By learning to do the majority of your workouts on your own, you learn to gauge your effort and your ability. You build confidence in yourself and in your program. You will learn that “Nobody can push you like you can push yourself” and you also learn when enough is enough. If you work consistently, progress in the basic lifts, and make progress toward your goals, then after two years you may shed the mantle of “beginner” and move into being an intermediate lifter.

The Eternal Beginner

Some lifters never progress beyond the beginner phase no matter how long they keep at it. They don’t make much progress because they lack discipline or confidence and are frequently “Chronic Routine Changers” or CHRs.

The CHRs are those who can’t stay with a program long enough to illicit a training effect. They believe that somewhere, someone has found the perfect workout. Whenever they see someone doing something different from what they are doing, they assume that it must be better. Any combination of exercises, reps, and sets must be superior to what they are doing. They are impatient and unsure of themselves. They often believe they are in some way genetically inferior when it comes to adding muscle and therefore a very special case.

They are usually voracious consumers of muscle magazines, trolls on Internet sites, watchers of infomercials, and fond of slightly odd and offbeat physical and nutritional practices. Frequently, they are drawn to protocols that are difficult to judge insofar as quantifiable progress goes. They desperately want to believe that the success they see others attain must be the product of something other than consistent hard work on tried-and-true exercises. They just know that the perfect program is out there, somewhere.

The Beginner’s Mind

Finally, we come to the ultimate mindset for successful training, “The Beginner’s Mind.” This can occur anywhere along the training continuum but most often happens after many years of training. You’ve weathered some missteps but gained much wisdom about yourself in the process. You have accepted that the success you’ve enjoyed is commensurate with the effort you have invested and you are okay with that. The beginner’s mind means that you are always open to learning, but these lessons come from within, not from television, Internet salespeople, or muscle magazines.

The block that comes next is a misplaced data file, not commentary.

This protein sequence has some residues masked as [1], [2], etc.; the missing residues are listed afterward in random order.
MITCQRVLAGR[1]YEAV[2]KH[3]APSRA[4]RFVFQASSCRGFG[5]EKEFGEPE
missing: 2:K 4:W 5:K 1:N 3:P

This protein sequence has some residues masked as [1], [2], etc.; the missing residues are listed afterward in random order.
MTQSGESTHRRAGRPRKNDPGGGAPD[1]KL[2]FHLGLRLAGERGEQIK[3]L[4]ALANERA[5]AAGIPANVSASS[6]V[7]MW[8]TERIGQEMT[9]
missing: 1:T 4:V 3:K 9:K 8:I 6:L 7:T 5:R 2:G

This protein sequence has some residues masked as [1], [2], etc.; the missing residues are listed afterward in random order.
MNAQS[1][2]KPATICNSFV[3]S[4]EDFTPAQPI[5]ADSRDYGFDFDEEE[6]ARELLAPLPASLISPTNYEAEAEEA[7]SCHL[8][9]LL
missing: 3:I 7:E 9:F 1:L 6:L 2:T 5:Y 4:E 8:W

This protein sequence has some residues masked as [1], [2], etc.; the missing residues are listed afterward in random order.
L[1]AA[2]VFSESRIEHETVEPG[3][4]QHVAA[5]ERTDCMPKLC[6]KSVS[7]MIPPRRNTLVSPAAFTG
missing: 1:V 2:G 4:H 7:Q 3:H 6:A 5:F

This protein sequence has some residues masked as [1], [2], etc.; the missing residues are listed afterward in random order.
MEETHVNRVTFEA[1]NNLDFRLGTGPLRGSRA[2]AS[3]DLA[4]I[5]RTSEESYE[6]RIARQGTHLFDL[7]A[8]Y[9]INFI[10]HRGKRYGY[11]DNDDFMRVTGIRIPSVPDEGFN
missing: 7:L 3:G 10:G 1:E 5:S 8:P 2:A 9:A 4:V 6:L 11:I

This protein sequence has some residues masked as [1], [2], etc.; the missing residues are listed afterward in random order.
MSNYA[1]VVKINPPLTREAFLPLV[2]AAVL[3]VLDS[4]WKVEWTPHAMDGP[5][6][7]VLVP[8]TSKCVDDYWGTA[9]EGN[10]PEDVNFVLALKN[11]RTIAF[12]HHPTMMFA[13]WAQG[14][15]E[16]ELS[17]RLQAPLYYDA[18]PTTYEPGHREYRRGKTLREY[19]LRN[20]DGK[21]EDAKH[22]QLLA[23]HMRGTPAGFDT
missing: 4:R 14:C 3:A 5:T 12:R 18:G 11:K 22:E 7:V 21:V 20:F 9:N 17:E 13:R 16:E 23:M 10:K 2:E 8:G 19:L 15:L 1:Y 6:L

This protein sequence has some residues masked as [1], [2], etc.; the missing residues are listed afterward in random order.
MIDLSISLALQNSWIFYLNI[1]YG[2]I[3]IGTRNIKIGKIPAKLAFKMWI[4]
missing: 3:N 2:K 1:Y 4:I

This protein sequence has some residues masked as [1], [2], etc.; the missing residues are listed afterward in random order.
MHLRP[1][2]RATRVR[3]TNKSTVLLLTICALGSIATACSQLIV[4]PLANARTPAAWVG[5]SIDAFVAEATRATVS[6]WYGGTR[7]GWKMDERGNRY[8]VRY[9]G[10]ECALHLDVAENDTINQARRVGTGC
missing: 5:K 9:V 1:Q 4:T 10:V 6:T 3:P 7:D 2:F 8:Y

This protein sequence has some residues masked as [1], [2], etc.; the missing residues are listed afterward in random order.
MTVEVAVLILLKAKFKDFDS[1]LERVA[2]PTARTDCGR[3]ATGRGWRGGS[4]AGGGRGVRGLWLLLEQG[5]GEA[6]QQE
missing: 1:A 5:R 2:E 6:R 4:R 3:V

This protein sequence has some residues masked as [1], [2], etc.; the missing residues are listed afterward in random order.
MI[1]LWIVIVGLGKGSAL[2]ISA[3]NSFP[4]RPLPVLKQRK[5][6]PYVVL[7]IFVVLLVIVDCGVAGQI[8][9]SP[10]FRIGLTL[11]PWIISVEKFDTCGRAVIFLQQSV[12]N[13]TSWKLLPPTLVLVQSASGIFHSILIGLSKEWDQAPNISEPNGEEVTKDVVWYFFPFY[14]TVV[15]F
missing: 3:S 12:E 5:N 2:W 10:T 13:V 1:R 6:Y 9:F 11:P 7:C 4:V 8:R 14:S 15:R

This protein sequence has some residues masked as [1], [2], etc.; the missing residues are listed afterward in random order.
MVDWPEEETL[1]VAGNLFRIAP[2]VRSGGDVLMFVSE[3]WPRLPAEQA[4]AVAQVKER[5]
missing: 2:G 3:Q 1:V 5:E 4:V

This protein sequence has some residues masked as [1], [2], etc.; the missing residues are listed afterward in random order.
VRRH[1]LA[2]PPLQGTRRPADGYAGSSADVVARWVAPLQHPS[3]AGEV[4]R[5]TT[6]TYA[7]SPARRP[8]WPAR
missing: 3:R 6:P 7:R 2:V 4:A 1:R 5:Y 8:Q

You should begin every workout grateful that you are able to run, swim, lift weights, or whatever else you do. You understand that a great many people are unable or unwilling to put forth the effort or summon the discipline required to progress, much less succeed, along the path to fitness. You have learned to listen to your body and heed the warnings of pain as well as feed the desire and enthusiasm required for progress.

Sometimes your body will tell you to stop or to avoid a particular exercise. You know to heed this warning despite what others might tell you. Then you figure out what the issue is and perhaps there is a variant or an alternative exercise that will give you the results you are after. Other times, your body will signal you that it is time to ramp up your activity or to make some changes. Still other times it’s your head that will bring issues to the fore. You may have developed an attitude that is holding you back, or your ego may be pushing you so hard that an injury is inevitable. Either way, it is going to affect your progress in an extremely negative way. Unfortunately the path to self-knowledge is not linear.

Understand why you are doing what you are doing. If it doesn’t make sense to you, find something that does. If it isn’t making you happy and taking you in the direction of your ultimate goal, change and do something that does.

Make Up You Own Mind

Everyone with whom you come in contact within the world of fitness is going to have an opinion on how you should be training. There are dozens of protocols: Some are very good, some are okay, some are just silly, and a few are downright harmful. Based on my understanding and experience, I could offer you my opinion as to which is which. Believe me, though, that someone else may have the exact opposite opinion. In the right situation, under the right conditions, and with proper application, many programs might more or less work for some people.

A final word: Beware of the dogmatic individuals, those who insist they have found “The One True Way”;  odds are, they haven’t.